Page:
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Cablegate: Daily Summary of Japanese Press 06/20/08

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UNCLAS SECTION 01 OF 10 TOKYO 001707

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DEPT FOR E, P, EB, EAP/J, EAP/P, EAP/PD, PA;
WHITE HOUSE/NSC/NEC; JUSTICE FOR STU CHEMTOB IN ANTI-TRUST DIVISION;
TREASURY/OASIA/IMI/JAPAN; DEPT PASS USTR/PUBLIC AFFAIRS OFFICE;
SECDEF FOR JCS-J-5/JAPAN,
DASD/ISA/EAPR/JAPAN; DEPT PASS ELECTRONICALLY TO USDA
FAS/ITP FOR SCHROETER; PACOM HONOLULU FOR PUBLIC DIPLOMACY ADVISOR;
CINCPAC FLT/PA/ COMNAVFORJAPAN/PA.

E.O. 12958: N/A
TAGS: OIIP KMDR KPAO PGOV PINR ECON ELAB JA

SUBJECT: DAILY SUMMARY OF JAPANESE PRESS 06/20/08


INDEX:

(1) Foreign Minister Koumura urges U.S. to continue to designate
North Korea a terrorist-supporting state: "Removing sanctions on
North Korea should be conditioned on start of reinvestigation of
abduction issue" (Sankei)

(2) Foreign Minister Koumura meets Hill, urges "strengthening the
framework so that we speak with one voice" (Sankei)

(3) U.S. declares it will take North Korea off nuclear blacklist;
Pyongyang's nuclear declaration in final phase; Nuclear weapons
unlikely to make declaration (Nikkei)

(4) Abe, Yamasaki criticize each other (Asahi)

(5) Editorial: U.S. Secretary of State Rice's unconvincing statement
to delist North Korea (Sankei)

(6) Postponed start-up of constitutional panels in both houses;
"Illegality" impermissible (Yomiuri)

(7) Probe into divided Diet - part 1: Unusual battle over gas tax;
"Do not stop stopgap bill," Ozawa orders (Yomiuri)

(8) Divided Diet (Part 3 - conclusion): Interview with Nobuo
Ishihara and Jun Iio (Nikkei) 8

ARTICLES:

(1) Foreign Minister Koumura urges U.S. to continue to designate
North Korea a terrorist-supporting state: "Removing sanctions on
North Korea should be conditioned on start of reinvestigation of
abduction issue"

SANKEI (Internet edition) (Full)
June 20, 2008

Foreign Minister Koumura, at a news conference this morning
following a meeting of the cabinet, made this statement about the
timing of removing partial sanctions that have been imposed on North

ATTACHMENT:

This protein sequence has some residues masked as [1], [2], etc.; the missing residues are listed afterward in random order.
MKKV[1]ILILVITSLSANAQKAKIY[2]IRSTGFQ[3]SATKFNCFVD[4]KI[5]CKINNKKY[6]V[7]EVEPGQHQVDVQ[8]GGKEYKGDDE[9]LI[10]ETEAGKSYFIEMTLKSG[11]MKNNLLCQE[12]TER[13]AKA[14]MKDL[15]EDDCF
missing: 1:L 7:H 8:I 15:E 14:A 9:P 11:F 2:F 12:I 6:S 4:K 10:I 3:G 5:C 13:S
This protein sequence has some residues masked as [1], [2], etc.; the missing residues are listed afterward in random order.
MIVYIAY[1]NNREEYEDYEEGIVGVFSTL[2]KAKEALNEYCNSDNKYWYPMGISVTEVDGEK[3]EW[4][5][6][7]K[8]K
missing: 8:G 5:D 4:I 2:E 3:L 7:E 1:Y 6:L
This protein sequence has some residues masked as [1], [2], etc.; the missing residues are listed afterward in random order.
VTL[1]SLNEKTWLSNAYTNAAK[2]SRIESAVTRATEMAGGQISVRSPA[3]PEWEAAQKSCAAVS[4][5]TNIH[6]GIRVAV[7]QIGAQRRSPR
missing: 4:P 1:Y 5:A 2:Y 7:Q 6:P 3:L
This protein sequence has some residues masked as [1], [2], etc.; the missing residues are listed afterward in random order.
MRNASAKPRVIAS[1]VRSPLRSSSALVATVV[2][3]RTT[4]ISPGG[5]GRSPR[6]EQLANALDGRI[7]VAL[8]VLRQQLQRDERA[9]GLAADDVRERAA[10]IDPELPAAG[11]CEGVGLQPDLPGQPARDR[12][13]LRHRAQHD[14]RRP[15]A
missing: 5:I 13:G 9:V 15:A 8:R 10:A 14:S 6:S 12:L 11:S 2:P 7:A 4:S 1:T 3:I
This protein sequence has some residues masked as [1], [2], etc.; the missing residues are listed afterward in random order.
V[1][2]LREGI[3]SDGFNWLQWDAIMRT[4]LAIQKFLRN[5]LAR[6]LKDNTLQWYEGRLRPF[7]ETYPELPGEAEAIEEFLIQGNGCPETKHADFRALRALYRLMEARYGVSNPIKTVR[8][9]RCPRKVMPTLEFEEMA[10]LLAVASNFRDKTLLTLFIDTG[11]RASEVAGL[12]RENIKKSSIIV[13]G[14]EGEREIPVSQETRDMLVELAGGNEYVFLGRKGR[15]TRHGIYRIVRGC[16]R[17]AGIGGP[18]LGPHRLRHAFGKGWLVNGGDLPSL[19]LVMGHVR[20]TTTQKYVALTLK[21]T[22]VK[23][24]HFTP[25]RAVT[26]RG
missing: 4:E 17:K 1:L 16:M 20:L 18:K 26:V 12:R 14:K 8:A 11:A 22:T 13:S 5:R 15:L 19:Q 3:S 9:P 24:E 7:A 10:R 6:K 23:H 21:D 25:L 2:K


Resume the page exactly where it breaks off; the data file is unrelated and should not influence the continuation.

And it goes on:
Korea: "At this stage, all we have between Japan and the DPRK is an
oral commitment. Once North Korea reinvestigates (the abduction
victims) and the investigation turns up living persons who will be
sent home (to Japan), that can be called real progress. We can at
that point remove the sanctions." He thus expressed his view that
the condition would be the start of a reinvestigation that was
accompanied by substance.

In addition, he noted: "However, if such is not the case, we could
take a step backward." In case the reinvestigation by North Korea
lacked honest contents, there could be a restoration of sanctions.
On the standard of what would be considered a substantive
reinvestigation, he pointed out, "The government will make that
judgment."

With regard to the statement by U.S. Secretary of State Rice that
the U.S. would begin procedures to remove North Korea from the list
of states sponsoring terrorism once the North Koreans provide a
nuclear report, he expressed his understanding, saying, "She said in
her speech, 'If they want to be removed from the list, then they
should properly report'. It doesn't mean that the U.S. stance has

TOKYO 00001707 002 OF 010


changed."

On the other hand, the Foreign Minister pointed out, "Our stance is
that Japan's card (of North Korea being on the designated list of
terrorist-sponsoring states) will no longer be able to be used." He
said he would clearly ask Secretary Rice, when she visited Kyoto
June 26-27 for the G-8 foreign ministerial meeting, to continue to
list North Korea.

(2) Foreign Minister Koumura meets Hill, urges "strengthening the
framework so that we speak with one voice"

SANKEI (Internet edition) (Full)
June 20, 2008

Foreign Minister Koumura this morning met at the Foreign Ministry
with U.S. Assistant Secretary of State Hill and Kim Sook, the
director for peace negotiations for the Republic of Korea's Foreign
and Trade Ministry. The three officials exchange views on how to
strengthen the trilateral framework on North Korea nuclear issues
and the resolution of the abduction issue. Komura stated: "We must
speak with one voice to North Korea. I would like us to have even
closer talks." Attending the meeting was the Foreign Ministry's Asia
and Pacific Affairs Bureau Director-General Saiki, Japan's senior
delegate to the Six-Party Talks.

(3) U.S. declares it will take North Korea off nuclear blacklist;
Pyongyang's nuclear declaration in final phase; Nuclear weapons
unlikely to make declaration

NIKKEI (Page 3) (Abridged)
June 20, 2008

In the wake of Secretary of State Condoleezza Rice's announcement on
Washington's policy to delist North Korea as a state sponsor of
terrorism, momentum is gathering for the six-party talks to resume
after a lapse of six months. A meeting of the chief delegates is
expected to take place to closely examine the contents of North
Korea's nuclear declaration, which is expected to be made as early
as later this month. The North is likely to present a declaration
that does not include its nuclear weapons. Will the North make a
substantial declaration envisaging the whole process up to
abolishing its entire nuclear program? The six-party talks will face
a moment of truth.

Through past coordination centering on the United States and North
Korea, the six-party talks agreed to separate two factors -- nuclear